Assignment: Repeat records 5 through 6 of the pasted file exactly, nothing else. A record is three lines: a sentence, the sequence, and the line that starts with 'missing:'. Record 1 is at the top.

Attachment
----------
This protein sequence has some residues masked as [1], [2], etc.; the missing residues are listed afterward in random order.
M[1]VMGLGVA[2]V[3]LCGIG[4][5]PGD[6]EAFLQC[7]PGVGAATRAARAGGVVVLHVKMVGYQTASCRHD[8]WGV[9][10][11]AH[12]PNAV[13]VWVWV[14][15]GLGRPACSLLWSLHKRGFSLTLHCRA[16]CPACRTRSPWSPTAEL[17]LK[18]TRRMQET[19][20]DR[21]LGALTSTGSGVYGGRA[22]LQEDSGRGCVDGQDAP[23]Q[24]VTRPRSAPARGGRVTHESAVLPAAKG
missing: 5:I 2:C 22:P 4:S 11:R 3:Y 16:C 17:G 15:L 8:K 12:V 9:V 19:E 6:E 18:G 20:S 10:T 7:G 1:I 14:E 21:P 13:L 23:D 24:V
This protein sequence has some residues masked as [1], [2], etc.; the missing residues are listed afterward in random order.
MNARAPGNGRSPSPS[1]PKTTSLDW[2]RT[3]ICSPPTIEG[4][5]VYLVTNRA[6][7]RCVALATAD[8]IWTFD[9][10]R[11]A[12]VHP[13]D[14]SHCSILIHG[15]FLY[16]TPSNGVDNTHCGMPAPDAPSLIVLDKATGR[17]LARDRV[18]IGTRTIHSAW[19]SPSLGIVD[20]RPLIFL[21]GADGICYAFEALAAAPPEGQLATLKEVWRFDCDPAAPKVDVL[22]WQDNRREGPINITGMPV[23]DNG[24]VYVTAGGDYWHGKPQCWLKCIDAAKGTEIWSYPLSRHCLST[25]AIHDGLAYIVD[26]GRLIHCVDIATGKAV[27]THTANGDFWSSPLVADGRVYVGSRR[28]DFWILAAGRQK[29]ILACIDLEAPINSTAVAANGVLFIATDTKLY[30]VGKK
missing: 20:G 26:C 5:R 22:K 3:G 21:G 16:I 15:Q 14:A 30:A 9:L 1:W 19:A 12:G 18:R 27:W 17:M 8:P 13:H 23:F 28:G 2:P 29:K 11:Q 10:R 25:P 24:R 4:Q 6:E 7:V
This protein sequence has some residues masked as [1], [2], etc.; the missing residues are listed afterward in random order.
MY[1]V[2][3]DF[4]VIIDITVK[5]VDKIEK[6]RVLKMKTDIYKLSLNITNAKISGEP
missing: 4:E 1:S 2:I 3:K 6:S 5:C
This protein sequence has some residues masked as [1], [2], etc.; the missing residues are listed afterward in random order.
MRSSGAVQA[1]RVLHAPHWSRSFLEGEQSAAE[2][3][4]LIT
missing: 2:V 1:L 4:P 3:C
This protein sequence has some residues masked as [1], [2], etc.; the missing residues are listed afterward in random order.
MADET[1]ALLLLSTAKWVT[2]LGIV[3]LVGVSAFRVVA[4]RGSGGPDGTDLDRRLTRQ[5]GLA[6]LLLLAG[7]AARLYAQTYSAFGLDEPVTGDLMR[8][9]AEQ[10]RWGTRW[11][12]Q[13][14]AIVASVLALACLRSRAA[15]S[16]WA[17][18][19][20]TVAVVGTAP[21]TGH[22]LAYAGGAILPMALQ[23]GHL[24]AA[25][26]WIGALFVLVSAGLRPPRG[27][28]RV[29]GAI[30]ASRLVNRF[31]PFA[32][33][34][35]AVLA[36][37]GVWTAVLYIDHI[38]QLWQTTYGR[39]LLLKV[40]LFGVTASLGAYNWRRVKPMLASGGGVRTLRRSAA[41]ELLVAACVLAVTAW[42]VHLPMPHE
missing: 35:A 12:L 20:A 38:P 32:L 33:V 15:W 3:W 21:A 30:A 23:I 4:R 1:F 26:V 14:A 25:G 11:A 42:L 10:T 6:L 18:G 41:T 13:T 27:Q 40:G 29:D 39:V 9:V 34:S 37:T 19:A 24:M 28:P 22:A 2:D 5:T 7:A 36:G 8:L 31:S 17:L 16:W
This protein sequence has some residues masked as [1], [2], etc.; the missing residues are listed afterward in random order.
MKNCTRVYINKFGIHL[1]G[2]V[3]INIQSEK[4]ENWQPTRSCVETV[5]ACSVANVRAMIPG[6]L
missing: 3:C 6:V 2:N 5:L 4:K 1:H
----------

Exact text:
This protein sequence has some residues masked as [1], [2], etc.; the missing residues are listed afterward in random order.
MADET[1]ALLLLSTAKWVT[2]LGIV[3]LVGVSAFRVVA[4]RGSGGPDGTDLDRRLTRQ[5]GLA[6]LLLLAG[7]AARLYAQTYSAFGLDEPVTGDLMR[8][9]AEQ[10]RWGTRW[11][12]Q[13][14]AIVASVLALACLRSRAA[15]S[16]WA[17][18][19][20]TVAVVGTAP[21]TGH[22]LAYAGGAILPMALQ[23]GHL[24]AA[25][26]WIGALFVLVSAGLRPPRG[27][28]RV[29]GAI[30]ASRLVNRF[31]PFA[32][33][34][35]AVLA[36][37]GVWTAVLYIDHI[38]QLWQTTYGR[39]LLLKV[40]LFGVTASLGAYNWRRVKPMLASGGGVRTLRRSAA[41]ELLVAACVLAVTAW[42]VHLPMPHE
missing: 35:A 12:L 20:A 38:P 32:L 33:V 15:W 3:W 21:A 30:A 23:I 4:R 1:F 26:V 14:A 25:G 11:A 42:L 10:T 6:L 18:G 41:T 13:T 27:Q 40:G 29:D 39:V 9:V 34:S 37:T 19:A 24:M 28:P 22:A 2:D 5:T 7:A 36:G 8:L 31:S 17:L 16:W
This protein sequence has some residues masked as [1], [2], etc.; the missing residues are listed afterward in random order.
MKNCTRVYINKFGIHL[1]G[2]V[3]INIQSEK[4]ENWQPTRSCVETV[5]ACSVANVRAMIPG[6]L
missing: 3:C 6:V 2:N 5:L 4:K 1:H